Tuesday, January 08, 2008

My Experience with Amazon FBA (Fulfillment by Amazon)

As you may know, from one of my previous posts, I began buying back product (media items) from consumers back in October. What I may not have mentioned is that I also began using Amazon fulfillment services (FBA) to ship that product to my customers.

After nearly 4 months using their service, here's what I've found:
  • The process is simple. I receive my product from the consumer, inspect it, clean it, label it for FBA, etc. and then package it up in one box to send to Amazon's Reno warehouse. I can do this from my home.
  • Amazon provides UPS labels allowing me to use their superior shipping rates to ship the package to the Amazon warehouse.
  • Once Amazon receives the package they make the inventory live on the site and my product is available for sale. I've shipped them over 2000 items and have never had a problem and if I did they have an 800 number to handle any issues.
  • I just repeat the process as I receive new product.
The benefits:
  • An item that is listed as fulfilled by Amazon exposes my product to an entirely new Amazon customer. Because the item is being fulfilled by Amazon, my customers can utilize Super Saver shipping and Amazon Gift Wrapping. Also, FBA is the only way for a 3P seller to get access to Amazon's Prime customers a growing segment on the site. Prime customers pay an annual fee for free 2-day shipping.
  • Over the last 4 months I've sold 10% of my items to Amazon Prime customers, 20% to regular marketplace customers who pay the S&H and 70% to Amazon customers who use Super Saver shipping.

    If I was listing the product on Amazon and fulfilling myself, my items would not be eligible for Super Saver shipping or Prime customers. So I immediately have very little competition for those customers. Pretty much just me and Amazon.
  • I only sell on Amazon, so I can't address how Amazon handles outside fulfillment for off-site sales, but that service is also available.
  • As an FBA fulfilled item, my inventory also shows up at the top of search. Regular marketplace items are listed by total price (Price + S&H) but my items are listed by price only so I can price my items close to the lowest total price and be the first item in the list.
  • When I was selling with Glacier Bay DVD I had a full-time staff of 6 and 4 part-timers and paid $4500 a month for my warehouse. With Amazon FBA, its just little ole me out of my house. In fact I don't even need to handle Customer Service. Amazon handles all of that for me; including returns, refunds, mis-shipped items etc.
  • I sell 70% of my items within a month so my monthly warehouse fees are minimal. An avg. DVD costs 2 cents a month to store at Amazon's warehouse.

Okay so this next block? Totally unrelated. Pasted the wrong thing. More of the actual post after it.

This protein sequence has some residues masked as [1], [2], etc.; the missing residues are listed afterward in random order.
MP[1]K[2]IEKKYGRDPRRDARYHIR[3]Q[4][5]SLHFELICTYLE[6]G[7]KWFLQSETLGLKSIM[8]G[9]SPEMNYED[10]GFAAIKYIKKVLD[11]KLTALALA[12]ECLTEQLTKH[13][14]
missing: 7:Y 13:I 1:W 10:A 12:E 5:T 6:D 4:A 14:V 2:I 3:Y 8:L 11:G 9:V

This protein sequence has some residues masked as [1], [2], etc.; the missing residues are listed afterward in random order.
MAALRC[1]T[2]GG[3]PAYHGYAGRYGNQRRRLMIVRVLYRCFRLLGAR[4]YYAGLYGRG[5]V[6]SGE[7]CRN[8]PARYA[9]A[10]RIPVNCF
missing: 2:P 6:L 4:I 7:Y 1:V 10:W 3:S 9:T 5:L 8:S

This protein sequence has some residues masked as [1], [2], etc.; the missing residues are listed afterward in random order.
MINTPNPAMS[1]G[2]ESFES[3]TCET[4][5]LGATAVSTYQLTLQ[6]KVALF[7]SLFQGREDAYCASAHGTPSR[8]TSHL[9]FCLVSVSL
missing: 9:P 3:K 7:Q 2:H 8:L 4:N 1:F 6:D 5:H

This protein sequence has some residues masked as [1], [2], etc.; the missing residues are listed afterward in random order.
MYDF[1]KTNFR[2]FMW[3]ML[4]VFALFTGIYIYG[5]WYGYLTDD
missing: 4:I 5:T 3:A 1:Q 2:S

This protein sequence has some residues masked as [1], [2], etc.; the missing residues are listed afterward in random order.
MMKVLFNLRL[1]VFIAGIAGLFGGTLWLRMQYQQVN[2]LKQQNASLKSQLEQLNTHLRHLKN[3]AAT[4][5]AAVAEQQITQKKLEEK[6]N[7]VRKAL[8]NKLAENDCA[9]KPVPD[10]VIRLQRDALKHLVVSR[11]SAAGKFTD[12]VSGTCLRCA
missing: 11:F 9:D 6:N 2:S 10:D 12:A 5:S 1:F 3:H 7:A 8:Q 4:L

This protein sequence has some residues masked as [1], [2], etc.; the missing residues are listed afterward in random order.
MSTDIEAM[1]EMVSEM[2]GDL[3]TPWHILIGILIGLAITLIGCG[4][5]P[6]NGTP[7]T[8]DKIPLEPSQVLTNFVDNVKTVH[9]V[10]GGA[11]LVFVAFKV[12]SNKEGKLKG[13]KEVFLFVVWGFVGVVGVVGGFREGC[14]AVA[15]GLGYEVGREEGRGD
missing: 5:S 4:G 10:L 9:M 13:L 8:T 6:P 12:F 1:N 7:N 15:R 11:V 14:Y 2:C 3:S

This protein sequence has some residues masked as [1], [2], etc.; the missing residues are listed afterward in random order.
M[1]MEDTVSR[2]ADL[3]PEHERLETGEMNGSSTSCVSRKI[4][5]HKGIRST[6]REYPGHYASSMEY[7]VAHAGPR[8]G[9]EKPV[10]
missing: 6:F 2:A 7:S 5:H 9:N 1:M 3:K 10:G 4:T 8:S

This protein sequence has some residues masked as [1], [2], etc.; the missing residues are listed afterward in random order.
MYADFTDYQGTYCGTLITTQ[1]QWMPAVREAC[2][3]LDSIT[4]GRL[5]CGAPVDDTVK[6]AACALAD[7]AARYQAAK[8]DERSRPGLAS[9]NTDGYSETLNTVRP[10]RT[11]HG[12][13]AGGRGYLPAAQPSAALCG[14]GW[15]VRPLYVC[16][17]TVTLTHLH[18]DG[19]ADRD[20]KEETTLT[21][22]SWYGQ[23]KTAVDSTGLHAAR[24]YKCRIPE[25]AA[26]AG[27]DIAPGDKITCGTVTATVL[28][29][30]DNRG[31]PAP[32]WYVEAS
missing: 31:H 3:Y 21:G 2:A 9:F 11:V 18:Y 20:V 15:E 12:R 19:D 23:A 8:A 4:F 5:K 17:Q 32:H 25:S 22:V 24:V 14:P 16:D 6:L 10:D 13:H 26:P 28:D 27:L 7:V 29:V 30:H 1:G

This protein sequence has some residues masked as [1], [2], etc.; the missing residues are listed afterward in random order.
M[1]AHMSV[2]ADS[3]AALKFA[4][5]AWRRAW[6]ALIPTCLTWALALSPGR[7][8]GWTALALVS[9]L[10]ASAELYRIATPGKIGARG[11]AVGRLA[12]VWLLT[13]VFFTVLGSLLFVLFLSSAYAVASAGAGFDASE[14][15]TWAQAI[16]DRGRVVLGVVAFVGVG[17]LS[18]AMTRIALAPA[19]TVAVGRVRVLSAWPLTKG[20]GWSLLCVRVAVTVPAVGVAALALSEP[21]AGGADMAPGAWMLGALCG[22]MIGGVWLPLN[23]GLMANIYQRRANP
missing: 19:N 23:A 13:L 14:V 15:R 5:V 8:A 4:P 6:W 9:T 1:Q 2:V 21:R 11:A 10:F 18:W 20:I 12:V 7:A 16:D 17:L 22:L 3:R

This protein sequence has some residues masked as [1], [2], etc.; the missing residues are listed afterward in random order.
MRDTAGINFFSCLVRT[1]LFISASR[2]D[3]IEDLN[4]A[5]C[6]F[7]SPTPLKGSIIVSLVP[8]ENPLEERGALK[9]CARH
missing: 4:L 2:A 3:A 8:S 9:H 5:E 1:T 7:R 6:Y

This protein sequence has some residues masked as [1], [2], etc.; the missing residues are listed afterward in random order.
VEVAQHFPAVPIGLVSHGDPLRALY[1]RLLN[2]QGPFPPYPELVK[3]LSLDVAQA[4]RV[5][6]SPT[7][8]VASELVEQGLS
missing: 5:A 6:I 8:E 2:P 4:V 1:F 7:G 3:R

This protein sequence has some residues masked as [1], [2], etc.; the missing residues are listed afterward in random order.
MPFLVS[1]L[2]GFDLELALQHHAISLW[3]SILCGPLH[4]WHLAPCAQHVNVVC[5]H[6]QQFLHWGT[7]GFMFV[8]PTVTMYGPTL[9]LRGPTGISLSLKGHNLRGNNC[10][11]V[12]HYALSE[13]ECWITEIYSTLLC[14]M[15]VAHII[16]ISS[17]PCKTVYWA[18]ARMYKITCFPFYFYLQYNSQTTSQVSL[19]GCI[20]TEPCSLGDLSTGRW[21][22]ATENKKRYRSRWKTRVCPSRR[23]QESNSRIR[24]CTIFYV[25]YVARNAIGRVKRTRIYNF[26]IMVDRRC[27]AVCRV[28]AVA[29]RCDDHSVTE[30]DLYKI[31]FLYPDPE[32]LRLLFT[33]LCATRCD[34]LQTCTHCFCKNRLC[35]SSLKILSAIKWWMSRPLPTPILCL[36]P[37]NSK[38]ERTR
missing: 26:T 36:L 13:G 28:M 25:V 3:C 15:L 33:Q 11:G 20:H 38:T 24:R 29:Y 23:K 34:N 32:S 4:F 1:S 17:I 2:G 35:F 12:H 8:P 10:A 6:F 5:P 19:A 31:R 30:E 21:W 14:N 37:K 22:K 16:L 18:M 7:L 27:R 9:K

• S&H costs are reduced. When I sold full-time with Glacier Bay DVD, it would cost me roughly $1.40 to ship a DVD (including direct labor, packaging and postage) Amazon FBA costs me on average $0.57 cents to ship a DVD.
  • My average Gross Profit margin is 25% and most of that is Net profit, after I subtract my Advertising costs to acquire new product. When I was selling on eBay under Glacier Bay my Gross profit was 10% and net in the 2-3% range (when I actually made a profit)

Potential Drawbacks:

  • If your product does not sell quickly you will incur monthly warehouse fees (minimal charges if small items) and if you choose to remove the product from Amazon's warehouse there will be a fee to remove each item.
  • Items are out of your control but Amazon has a world class operation so this is a minor concern.

Other thoughts:

  • If you are a large seller and sell on multiple marketplaces you might be concerned about using FBA. I would suggest that you segment your inventory and let Amazon handle your Amazon.com orders. You can continue to ship your eBay, Half.com and other site orders.
  • I deal in media items, but Amazon FBA can ship anything that they sell on the site so if you have Golf Clubs, Consumer Electronics etc. you can still use Amazon's FBA program.

I share this with you because it has been a great program for me and though I'm in essence inviting more competition for my items, I don't see that as a terrible thing (I'm not building another Glacier Bay here). I do believe it would be well worth investigating if Amazon FBA would work for you.


Tyler said...

If you're considering FBA, you should check out:


It looks like they have a lot more experience with this. Plus, they have documented many details of working with FBA on a daily basis ... much of which sounds like a nightmare to me.